Your Inflation Questions Answered – The New York Times

Other more concerned commentators have drawn parallels between now and the 1970s, when the Fed was slow to raise rates as unemployment fell and prices rose — and inflation spiraled out of control. But many economists have argued that important differences separate this period from this one: workers were more heavily unionized and perhaps had more bargaining power to push for higher wages at the time, and the Fed has been slow to react for years. This time, he is already preparing to react.

Why is price control considered a highly disadvantaged response to inflation? —Jim Moher, San Leandro, Calif.

In the 1970s, President Richard Nixon attempted to control wages and prices—which capped wage increases—to control inflation. The freezes worked for a while, but prices soared when they were lifted, and they got bad press among economists. This reputation has haunted them ever since. We asked experts on price controls in a recent article, and a vocal minority thinks the experience of the 1970s has unfairly tarnished the idea and it might be worth reopening the debate.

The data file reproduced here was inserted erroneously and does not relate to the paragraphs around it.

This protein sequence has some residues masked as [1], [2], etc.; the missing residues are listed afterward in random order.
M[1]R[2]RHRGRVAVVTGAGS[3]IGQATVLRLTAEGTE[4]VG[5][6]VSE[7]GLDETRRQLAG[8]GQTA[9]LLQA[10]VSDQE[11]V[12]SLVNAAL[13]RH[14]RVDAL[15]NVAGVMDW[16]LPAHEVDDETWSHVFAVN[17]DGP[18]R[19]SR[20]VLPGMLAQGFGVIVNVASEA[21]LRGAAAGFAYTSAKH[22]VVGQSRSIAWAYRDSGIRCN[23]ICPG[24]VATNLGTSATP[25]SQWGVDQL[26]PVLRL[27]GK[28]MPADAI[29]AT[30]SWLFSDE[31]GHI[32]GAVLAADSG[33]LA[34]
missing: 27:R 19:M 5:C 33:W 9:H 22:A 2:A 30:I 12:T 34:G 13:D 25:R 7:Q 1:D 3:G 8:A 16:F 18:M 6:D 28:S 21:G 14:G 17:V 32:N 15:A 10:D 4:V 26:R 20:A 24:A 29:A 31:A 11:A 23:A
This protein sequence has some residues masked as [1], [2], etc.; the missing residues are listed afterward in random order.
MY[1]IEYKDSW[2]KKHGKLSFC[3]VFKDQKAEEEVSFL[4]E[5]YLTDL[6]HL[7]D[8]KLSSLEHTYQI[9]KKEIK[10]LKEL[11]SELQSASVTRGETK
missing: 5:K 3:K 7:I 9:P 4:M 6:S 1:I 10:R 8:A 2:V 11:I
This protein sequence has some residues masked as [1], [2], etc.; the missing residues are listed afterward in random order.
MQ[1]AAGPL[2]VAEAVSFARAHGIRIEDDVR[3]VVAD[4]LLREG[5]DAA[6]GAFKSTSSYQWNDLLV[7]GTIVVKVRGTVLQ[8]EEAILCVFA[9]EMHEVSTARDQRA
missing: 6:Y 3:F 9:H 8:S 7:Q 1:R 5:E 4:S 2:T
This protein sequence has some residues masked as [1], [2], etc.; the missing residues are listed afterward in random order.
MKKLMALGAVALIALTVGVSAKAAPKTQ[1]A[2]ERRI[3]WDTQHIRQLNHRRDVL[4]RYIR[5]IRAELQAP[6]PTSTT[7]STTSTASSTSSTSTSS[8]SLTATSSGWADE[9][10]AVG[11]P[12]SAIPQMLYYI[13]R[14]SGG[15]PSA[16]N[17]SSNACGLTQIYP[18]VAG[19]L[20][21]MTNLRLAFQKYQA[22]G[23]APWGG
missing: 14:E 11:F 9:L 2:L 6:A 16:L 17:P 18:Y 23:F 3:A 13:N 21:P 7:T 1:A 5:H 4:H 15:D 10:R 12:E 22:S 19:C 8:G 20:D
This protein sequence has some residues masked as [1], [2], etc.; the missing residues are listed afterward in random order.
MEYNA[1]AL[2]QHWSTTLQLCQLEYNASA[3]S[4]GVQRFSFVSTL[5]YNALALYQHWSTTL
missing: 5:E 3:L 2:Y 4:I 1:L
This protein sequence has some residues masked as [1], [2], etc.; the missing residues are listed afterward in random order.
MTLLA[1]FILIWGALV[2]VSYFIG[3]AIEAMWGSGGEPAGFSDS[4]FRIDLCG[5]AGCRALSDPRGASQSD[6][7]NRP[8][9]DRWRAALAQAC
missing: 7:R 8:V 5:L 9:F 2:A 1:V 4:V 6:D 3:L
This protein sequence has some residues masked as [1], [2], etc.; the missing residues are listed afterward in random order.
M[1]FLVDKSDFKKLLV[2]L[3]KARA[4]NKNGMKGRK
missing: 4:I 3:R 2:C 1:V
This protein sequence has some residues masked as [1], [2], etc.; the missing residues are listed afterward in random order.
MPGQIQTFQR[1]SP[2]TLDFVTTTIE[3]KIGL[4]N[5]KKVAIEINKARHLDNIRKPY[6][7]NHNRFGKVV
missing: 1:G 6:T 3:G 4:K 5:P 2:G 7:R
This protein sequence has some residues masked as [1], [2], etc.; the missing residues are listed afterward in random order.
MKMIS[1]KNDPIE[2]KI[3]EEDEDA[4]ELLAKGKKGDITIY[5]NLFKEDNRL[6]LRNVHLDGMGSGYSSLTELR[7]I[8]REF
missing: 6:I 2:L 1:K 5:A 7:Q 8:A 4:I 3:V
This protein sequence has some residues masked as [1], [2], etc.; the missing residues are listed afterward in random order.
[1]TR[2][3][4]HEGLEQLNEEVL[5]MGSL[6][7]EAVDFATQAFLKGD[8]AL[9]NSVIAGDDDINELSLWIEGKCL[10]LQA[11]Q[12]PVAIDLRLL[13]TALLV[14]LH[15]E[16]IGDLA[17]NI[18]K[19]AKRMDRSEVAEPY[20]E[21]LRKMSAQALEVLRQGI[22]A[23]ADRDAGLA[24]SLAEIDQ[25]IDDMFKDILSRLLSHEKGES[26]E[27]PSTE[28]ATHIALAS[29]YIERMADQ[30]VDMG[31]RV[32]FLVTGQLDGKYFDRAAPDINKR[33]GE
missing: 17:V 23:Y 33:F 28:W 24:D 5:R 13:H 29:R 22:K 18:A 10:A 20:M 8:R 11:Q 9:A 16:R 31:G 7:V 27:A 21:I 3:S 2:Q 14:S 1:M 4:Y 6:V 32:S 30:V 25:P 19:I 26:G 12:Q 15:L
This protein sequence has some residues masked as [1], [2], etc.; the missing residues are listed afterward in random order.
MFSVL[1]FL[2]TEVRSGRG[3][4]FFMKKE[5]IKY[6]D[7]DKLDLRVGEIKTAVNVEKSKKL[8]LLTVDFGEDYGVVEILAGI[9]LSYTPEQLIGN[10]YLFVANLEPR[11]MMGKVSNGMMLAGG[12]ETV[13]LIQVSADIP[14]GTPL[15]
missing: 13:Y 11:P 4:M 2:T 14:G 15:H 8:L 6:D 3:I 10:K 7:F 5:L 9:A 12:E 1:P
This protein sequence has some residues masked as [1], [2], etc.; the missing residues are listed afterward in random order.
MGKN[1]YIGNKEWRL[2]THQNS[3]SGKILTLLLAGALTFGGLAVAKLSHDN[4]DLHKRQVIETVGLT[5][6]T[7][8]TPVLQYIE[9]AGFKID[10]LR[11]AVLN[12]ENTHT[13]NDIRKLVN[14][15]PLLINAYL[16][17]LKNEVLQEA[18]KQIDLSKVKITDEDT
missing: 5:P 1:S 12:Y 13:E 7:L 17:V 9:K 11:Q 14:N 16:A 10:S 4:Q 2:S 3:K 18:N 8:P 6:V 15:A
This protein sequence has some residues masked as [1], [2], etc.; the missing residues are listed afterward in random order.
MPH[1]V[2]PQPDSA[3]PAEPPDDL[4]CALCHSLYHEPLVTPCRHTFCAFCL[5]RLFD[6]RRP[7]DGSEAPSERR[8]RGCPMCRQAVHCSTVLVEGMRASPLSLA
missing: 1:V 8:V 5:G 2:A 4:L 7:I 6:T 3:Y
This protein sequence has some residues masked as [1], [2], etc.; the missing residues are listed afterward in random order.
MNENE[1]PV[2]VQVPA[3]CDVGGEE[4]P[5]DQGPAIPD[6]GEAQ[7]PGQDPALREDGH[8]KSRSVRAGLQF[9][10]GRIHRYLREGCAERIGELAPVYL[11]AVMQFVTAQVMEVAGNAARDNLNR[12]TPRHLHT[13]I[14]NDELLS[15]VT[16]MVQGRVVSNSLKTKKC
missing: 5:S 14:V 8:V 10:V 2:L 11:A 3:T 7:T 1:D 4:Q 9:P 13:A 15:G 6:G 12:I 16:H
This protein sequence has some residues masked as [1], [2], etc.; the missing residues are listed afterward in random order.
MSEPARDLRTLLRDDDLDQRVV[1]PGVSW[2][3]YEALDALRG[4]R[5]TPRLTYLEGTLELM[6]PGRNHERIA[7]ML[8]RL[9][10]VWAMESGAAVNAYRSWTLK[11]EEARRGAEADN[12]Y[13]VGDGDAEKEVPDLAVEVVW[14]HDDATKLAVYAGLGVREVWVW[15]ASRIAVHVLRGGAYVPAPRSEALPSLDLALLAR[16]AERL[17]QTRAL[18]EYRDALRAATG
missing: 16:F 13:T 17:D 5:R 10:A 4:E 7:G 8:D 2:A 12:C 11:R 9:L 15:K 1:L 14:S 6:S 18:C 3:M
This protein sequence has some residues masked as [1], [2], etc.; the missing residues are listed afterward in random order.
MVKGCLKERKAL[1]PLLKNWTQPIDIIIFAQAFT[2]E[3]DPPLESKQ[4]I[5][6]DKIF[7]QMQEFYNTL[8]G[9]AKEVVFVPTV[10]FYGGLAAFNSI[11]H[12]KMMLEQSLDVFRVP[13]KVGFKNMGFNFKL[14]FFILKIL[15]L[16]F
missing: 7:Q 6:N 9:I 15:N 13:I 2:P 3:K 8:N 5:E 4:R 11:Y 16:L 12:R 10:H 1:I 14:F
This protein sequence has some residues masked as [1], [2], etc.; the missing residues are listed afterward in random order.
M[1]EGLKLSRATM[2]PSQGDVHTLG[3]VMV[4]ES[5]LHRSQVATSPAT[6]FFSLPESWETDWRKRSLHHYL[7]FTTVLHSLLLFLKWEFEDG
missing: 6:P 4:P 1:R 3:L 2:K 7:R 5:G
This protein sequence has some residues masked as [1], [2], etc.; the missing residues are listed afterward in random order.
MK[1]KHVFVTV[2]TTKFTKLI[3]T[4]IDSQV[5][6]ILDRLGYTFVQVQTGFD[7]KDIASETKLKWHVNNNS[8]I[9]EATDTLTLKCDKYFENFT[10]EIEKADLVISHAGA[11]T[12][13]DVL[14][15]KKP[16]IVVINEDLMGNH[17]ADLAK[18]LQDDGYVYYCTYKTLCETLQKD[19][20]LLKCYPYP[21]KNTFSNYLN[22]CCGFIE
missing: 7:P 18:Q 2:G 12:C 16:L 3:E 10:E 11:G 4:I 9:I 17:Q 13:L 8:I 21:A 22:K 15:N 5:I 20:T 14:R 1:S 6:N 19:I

“It’s a big suppressed topic,” said James K. Galbraith, an economist at the University of Texas. “It was absolutely common from the start of World War II until the Reagan administration.”

If inflation is caused by supply chain issues, how will raising interest rates help? —Larry Harris, Ventura, Calif.

Kristin J. Forbes, an economist at the Massachusetts Institute of Technology, said many of the current links between inflation and disrupted supply chains, which monetary policy can do little to fix.

But the trade is actually taking place at high levels, even amid the disruptions. Factories produce, ships ship, and consumers buy fast. It’s just that the supply is not keeping up with this booming demand. Higher interest rates can relieve pressure on demand, making it more expensive to buy a boat or car, cooling the housing market and slowing business investment.

“A lot of supply chain issues you can’t do anything about,” Ms Forbes said. “But you can affect demand. And it is the combination of the two that determines inflation.

Comments are closed.